DISCUSSION

The progression of BLSD on plants of the susceptible cv. ‘Grande naine’ inoculated with M. fijiensis, was in agreement with the protocol described by Leiva-Mora et al. (2010). The feasibility of this procedure allow obtaining a successful development of the disease, in inoculated leaves of plants from the in vitro culture.

The knowledge about the main changes that takes place during M. fijiensis infection as well as, the time and type of response triggered in Musa spp. after its attack, are poorly understood at a biochemical level. In this hemibiotrophic pathosystem, the induction of oxidative stress could be an important defense strategy to protect plants from pathogen infection (Sánchez-García et al., 2010; Cavalcante et al., 2011; Torres et al., 2012). In this sense, to continue working on deciphering the subtle action mechanism involve in ROS metabolism and regulation throughout the infectious process, offer new opportunities for a better understanding of the disease.

In our experimental conditions, the successful progression of BLSD in banana plants, under an aggressive and highly oxidizing environment, showed the survival capacity of M. fijiensis. Previously, Beltrán-García et al. (2009) and Oloriz and Ocaña (2014) observed the adaptation and tolerance of this pathogen to higher concentrations of H2O2. In this sense, some authors refer that plant pathogenic fungi have developed an enormous array of strategies to defend themselves and to infect their host plants (Horbach et al., 2011).

According with the results founded in the present work, with the exogenous application of 30 and 40 mmol l-1 of H2O2 to banana leaves, it seems reasonable their influence in accelerating the BLSD progression. Formerly, Oloriz and Ocaña (2014) under in vitro conditions also obtained the higher growing of M. fijiensis at 30 mmol l-1 of H2O2. Besides, in our time of analysis, the reduction of TES and TDE at this concentration respect to another treatments even control, suggest it as a possible trigger of BLSD.

In the compatible interaction, there is not a clear definition about oxidative stress role throughout the time course of BLSD. Through the long symptomless biotrophic stage of M. fijiensis, low H2O2 level in ‘Grande naine’ leaves is expected. Previously, no early detectable amounts of H2O2 in ‘Grande naine’ (Cavalcante et al., 2011) and ‘Williams’ cv. (Torres et al., 2012) during the same compatible reaction was observed. In this sense, the lack of recognition of the pathogen (Torres et al., 2012) and the activation of the antioxidant systems in the fungus (Beltrán-García et al., 2009) could contribute to this.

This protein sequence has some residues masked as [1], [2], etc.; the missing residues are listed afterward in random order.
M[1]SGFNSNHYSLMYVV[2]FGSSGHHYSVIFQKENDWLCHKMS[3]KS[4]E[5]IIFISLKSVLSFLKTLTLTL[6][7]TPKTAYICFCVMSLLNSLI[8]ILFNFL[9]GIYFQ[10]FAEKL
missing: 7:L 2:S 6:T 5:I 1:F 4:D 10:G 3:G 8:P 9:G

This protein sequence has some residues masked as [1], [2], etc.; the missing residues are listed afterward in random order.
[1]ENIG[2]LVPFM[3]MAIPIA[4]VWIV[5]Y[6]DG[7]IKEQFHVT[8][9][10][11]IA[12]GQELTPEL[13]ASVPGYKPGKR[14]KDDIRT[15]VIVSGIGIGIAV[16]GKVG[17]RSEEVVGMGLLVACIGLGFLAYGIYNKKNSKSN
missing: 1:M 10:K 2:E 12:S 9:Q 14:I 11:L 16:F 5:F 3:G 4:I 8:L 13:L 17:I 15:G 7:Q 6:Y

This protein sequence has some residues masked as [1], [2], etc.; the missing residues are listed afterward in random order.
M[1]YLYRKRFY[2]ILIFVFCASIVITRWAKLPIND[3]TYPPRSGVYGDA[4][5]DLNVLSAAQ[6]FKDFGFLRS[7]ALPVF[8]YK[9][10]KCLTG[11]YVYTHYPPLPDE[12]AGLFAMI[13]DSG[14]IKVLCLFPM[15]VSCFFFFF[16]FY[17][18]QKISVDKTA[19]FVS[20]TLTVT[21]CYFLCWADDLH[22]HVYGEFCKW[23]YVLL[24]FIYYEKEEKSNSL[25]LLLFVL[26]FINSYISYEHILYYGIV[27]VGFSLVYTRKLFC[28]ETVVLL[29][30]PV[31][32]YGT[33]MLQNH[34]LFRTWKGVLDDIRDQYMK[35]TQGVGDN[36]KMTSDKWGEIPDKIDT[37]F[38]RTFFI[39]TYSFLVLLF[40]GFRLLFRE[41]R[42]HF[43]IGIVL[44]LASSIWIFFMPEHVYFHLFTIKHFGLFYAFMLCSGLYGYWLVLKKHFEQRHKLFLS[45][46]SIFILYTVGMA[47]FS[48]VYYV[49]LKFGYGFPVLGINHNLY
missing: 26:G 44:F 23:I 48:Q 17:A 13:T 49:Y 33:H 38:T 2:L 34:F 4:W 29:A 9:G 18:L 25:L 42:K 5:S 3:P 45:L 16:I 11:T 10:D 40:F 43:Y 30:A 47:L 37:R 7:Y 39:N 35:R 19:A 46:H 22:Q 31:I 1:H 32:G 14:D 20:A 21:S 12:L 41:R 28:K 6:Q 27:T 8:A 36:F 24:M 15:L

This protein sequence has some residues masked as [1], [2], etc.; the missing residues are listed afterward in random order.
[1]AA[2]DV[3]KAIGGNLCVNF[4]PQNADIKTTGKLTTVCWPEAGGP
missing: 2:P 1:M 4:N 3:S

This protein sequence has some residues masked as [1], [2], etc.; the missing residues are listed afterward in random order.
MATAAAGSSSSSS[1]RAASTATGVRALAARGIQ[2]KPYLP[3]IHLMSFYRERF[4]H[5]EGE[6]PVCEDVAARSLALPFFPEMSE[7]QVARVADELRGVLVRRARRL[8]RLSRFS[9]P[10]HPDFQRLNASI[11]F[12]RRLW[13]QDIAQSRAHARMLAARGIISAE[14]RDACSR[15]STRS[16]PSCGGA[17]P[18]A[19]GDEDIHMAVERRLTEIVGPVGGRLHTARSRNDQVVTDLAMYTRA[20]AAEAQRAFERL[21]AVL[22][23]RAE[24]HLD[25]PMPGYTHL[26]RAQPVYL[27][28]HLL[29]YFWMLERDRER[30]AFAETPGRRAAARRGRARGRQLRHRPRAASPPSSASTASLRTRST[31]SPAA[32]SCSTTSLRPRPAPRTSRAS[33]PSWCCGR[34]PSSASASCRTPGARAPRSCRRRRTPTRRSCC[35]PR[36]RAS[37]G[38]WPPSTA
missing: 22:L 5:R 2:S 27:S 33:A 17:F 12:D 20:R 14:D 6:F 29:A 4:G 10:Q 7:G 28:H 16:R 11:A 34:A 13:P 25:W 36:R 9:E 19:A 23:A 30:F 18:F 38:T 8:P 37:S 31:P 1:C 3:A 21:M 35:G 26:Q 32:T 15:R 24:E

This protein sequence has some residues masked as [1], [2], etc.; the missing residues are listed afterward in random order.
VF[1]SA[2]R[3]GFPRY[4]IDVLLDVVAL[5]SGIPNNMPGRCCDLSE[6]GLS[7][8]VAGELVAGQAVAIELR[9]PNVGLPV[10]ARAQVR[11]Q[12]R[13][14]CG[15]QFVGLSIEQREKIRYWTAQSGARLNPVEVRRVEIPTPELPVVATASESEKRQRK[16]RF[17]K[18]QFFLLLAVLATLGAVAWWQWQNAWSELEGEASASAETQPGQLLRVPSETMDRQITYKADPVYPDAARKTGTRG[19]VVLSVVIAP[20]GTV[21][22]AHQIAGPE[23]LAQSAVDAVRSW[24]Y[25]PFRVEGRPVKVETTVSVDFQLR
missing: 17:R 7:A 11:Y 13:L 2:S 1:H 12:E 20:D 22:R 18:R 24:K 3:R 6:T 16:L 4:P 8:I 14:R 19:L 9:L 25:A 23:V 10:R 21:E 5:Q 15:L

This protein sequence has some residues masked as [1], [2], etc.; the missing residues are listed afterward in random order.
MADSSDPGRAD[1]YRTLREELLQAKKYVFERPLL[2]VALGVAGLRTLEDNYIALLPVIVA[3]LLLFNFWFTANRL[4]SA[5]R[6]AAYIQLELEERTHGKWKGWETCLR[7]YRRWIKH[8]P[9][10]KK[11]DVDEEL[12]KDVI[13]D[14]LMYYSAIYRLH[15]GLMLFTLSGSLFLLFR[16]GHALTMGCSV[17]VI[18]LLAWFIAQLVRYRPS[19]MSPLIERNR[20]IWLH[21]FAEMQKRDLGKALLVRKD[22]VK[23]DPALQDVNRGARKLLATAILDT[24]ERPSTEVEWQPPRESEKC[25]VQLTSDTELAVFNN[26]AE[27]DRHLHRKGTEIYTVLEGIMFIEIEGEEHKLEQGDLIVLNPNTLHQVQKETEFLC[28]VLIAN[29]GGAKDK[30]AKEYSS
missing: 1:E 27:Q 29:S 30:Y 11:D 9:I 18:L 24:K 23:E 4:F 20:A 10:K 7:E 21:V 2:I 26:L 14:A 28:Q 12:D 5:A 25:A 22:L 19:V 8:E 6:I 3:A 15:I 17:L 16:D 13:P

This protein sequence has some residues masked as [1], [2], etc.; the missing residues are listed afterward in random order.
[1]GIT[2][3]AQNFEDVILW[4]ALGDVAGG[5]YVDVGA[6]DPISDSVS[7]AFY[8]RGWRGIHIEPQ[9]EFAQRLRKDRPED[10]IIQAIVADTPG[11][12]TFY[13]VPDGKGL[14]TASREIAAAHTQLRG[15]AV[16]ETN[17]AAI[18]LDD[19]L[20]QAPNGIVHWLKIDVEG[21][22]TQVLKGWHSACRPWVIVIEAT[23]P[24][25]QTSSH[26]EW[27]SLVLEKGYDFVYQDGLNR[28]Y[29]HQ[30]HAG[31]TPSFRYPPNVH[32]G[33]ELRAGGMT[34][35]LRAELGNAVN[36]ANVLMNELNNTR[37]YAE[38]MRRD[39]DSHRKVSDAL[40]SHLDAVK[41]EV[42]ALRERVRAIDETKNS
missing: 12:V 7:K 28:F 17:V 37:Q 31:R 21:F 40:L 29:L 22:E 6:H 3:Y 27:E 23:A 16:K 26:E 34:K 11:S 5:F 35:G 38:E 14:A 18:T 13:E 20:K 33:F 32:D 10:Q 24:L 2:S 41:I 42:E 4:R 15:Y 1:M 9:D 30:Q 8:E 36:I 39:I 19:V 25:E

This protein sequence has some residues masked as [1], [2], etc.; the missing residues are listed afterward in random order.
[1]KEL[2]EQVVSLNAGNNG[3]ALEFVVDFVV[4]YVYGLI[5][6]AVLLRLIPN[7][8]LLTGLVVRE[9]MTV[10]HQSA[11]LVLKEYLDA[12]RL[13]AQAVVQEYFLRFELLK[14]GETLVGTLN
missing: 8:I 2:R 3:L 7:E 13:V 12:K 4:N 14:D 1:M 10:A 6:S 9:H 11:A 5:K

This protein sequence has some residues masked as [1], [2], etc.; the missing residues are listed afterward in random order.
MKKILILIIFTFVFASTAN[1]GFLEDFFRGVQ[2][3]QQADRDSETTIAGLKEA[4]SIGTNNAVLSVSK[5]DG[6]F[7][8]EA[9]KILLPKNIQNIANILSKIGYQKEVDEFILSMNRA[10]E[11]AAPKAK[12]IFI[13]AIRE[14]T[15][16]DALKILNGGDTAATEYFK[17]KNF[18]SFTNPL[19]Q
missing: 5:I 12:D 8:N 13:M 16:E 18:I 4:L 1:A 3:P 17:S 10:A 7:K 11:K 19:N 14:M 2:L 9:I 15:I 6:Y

In this interaction H2O2 application could be favoring the necrotrophic life style of the pathogen, which have been informed before by several authors in another pathosystems (Shetty et al., 2007; Horbach et al., 2011; Barna et al., 2012). Later on, during M. fijiensis infection it is possible that the pathogen suppresses host response to maintain ROS level. Consequently, H2O2 production by the plant as a defense response plus the exogenous application of 30 and 40 mmol l-1 of H2O2 maybe cannot be neutralize by the cellular antioxidative systems which carry out to accelerate BLSD. In the interaction this molecule could be also acting as a signal for pathogen recognition which was recently reported by Camejo et al. (2016).

Considering the relevance of M. fijiensis-Musa spp. pathosystem as an important threat affecting banana and plantain production around the world, the understanding of biochemical pathways that control intercellular ROS levels constitute a scientific challenge.

Even when some evidences highlight the possible role of H2O2 during the compatible response of Musa spp. to M. fijiensis infection, there is still not a clear understanding about it. ROS production can be harmful to plants as well as pathogens (Barna et al., 2012, Lehmann et al., 2015). Therefore, to maintain a balance between their generation and scavenging is an important aspect to consider for H2O2 role as protective, damaging or signaling factors at the proper site and time (Quan et al., 2008; Oliveira et al., 2014; Camejo et al., 2016; Mittler, 2017).

 

CONCLUSION

This study showed that H2O2 application contributed to BLSD progression having 30 mmol l-1 the higher incidence in disease development. Taking into account the complexity of ROS metabolism and its relationship with other pathways during plant response to pathogen infection further studies are therefore necessary in M. fijiensis-Musa spp. pathosystem. This is in accordance with, in the interaction many elements related with the fine-tune regulation of ROS are still limited.

 

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Recibido: 13-02-2017

Aceptado: 08-06-2017